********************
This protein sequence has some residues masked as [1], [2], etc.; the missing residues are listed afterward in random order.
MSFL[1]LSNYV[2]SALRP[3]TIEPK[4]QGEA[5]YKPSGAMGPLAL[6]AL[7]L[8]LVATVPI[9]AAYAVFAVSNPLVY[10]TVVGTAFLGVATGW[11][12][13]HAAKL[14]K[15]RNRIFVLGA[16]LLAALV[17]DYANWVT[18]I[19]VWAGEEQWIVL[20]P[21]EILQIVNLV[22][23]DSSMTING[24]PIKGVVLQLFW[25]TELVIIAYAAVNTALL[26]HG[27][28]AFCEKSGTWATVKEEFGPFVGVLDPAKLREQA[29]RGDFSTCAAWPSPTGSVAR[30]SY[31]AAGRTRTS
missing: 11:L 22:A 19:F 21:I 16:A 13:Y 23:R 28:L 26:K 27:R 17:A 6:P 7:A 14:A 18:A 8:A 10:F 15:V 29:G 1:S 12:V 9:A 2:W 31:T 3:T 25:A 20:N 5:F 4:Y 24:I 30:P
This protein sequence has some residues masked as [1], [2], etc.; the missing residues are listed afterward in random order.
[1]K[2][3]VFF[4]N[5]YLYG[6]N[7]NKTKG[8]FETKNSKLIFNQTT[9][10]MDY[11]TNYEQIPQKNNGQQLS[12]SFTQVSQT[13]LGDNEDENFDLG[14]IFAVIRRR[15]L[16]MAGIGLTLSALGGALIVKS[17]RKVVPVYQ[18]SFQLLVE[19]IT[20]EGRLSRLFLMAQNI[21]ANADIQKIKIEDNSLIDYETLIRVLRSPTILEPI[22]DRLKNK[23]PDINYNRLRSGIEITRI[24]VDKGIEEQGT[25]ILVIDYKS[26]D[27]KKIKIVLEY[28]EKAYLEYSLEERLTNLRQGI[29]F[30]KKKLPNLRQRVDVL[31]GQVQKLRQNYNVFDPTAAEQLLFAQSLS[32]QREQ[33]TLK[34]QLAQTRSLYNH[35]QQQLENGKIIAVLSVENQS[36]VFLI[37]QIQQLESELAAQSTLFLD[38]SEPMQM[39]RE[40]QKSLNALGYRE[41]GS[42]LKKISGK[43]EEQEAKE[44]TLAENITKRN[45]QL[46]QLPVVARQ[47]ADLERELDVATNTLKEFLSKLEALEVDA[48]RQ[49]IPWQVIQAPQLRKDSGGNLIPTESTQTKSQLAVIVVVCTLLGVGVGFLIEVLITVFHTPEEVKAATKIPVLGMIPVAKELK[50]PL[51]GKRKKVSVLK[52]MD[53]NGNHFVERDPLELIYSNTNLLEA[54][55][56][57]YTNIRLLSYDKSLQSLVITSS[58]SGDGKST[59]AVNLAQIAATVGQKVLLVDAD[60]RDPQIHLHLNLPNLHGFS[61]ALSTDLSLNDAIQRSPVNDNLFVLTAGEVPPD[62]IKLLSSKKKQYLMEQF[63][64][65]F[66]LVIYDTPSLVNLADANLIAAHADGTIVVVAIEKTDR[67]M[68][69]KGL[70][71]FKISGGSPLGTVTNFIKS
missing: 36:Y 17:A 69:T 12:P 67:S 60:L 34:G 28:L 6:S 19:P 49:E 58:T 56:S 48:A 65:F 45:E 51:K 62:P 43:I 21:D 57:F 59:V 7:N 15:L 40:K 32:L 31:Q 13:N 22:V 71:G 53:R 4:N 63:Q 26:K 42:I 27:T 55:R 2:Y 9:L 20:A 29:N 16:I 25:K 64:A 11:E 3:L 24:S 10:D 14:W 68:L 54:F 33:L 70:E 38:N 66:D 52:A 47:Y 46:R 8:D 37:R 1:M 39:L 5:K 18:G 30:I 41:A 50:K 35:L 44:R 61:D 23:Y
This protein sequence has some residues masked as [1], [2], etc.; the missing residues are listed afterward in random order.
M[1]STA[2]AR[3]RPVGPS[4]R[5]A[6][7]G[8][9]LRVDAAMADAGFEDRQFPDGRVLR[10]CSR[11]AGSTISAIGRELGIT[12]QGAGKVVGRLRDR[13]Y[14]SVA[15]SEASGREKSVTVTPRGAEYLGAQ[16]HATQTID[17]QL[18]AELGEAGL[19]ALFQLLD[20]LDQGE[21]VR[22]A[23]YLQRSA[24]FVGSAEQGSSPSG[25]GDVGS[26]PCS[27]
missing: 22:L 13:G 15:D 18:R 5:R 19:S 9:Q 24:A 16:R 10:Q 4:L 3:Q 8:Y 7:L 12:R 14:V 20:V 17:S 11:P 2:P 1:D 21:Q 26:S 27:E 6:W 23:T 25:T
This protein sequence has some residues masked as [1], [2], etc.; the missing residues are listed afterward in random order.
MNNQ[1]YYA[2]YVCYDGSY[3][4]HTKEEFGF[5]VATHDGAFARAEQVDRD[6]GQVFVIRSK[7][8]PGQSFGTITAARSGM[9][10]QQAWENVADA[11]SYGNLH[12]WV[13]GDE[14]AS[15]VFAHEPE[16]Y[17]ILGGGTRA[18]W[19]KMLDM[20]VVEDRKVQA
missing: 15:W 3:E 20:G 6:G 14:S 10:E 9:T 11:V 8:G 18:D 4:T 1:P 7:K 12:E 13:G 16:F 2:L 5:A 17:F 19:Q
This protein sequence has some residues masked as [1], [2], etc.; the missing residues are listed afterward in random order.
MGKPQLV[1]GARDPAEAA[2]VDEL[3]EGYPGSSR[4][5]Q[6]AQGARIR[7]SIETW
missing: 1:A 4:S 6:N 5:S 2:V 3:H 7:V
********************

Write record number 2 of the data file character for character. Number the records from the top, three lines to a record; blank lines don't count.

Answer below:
This protein sequence has some residues masked as [1], [2], etc.; the missing residues are listed afterward in random order.
[1]K[2][3]VFF[4]N[5]YLYG[6]N[7]NKTKG[8]FETKNSKLIFNQTT[9][10]MDY[11]TNYEQIPQKNNGQQLS[12]SFTQVSQT[13]LGDNEDENFDLG[14]IFAVIRRR[15]L[16]MAGIGLTLSALGGALIVKS[17]RKVVPVYQ[18]SFQLLVE[19]IT[20]EGRLSRLFLMAQNI[21]ANADIQKIKIEDNSLIDYETLIRVLRSPTILEPI[22]DRLKNK[23]PDINYNRLRSGIEITRI[24]VDKGIEEQGT[25]ILVIDYKS[26]D[27]KKIKIVLEY[28]EKAYLEYSLEERLTNLRQGI[29]F[30]KKKLPNLRQRVDVL[31]GQVQKLRQNYNVFDPTAAEQLLFAQSLS[32]QREQ[33]TLK[34]QLAQTRSLYNH[35]QQQLENGKIIAVLSVENQS[36]VFLI[37]QIQQLESELAAQSTLFLD[38]SEPMQM[39]RE[40]QKSLNALGYRE[41]GS[42]LKKISGK[43]EEQEAKE[44]TLAENITKRN[45]QL[46]QLPVVARQ[47]ADLERELDVATNTLKEFLSKLEALEVDA[48]RQ[49]IPWQVIQAPQLRKDSGGNLIPTESTQTKSQLAVIVVVCTLLGVGVGFLIEVLITVFHTPEEVKAATKIPVLGMIPVAKELK[50]PL[51]GKRKKVSVLK[52]MD[53]NGNHFVERDPLELIYSNTNLLEA[54][55][56][57]YTNIRLLSYDKSLQSLVITSS[58]SGDGKST[59]AVNLAQIAATVGQKVLLVDAD[60]RDPQIHLHLNLPNLHGFS[61]ALSTDLSLNDAIQRSPVNDNLFVLTAGEVPPD[62]IKLLSSKKKQYLMEQF[63][64][65]F[66]LVIYDTPSLVNLADANLIAAHADGTIVVVAIEKTDR[67]M[68][69]KGL[70][71]FKISGGSPLGTVTNFIKS
missing: 36:Y 17:A 69:T 12:P 67:S 60:L 34:G 28:L 6:S 19:P 49:E 58:T 56:S 48:A 65:F 45:E 51:K 62:P 43:I 21:D 57:F 59:V 7:N 15:L 40:K 32:L 31:Q 13:N 22:V 71:G 53:R 4:N 63:Q 26:K 42:I 27:T 55:R 2:Y 9:L 20:A 29:N 16:I 25:K 64:A 11:E 3:L 24:S 10:D 14:W 68:L 54:F 33:L 70:E 38:N 66:D 52:A 47:Y 46:R 8:D 37:R 1:M 39:L 5:K 18:G 30:I 41:A 50:K 35:L 44:R 61:D 23:Y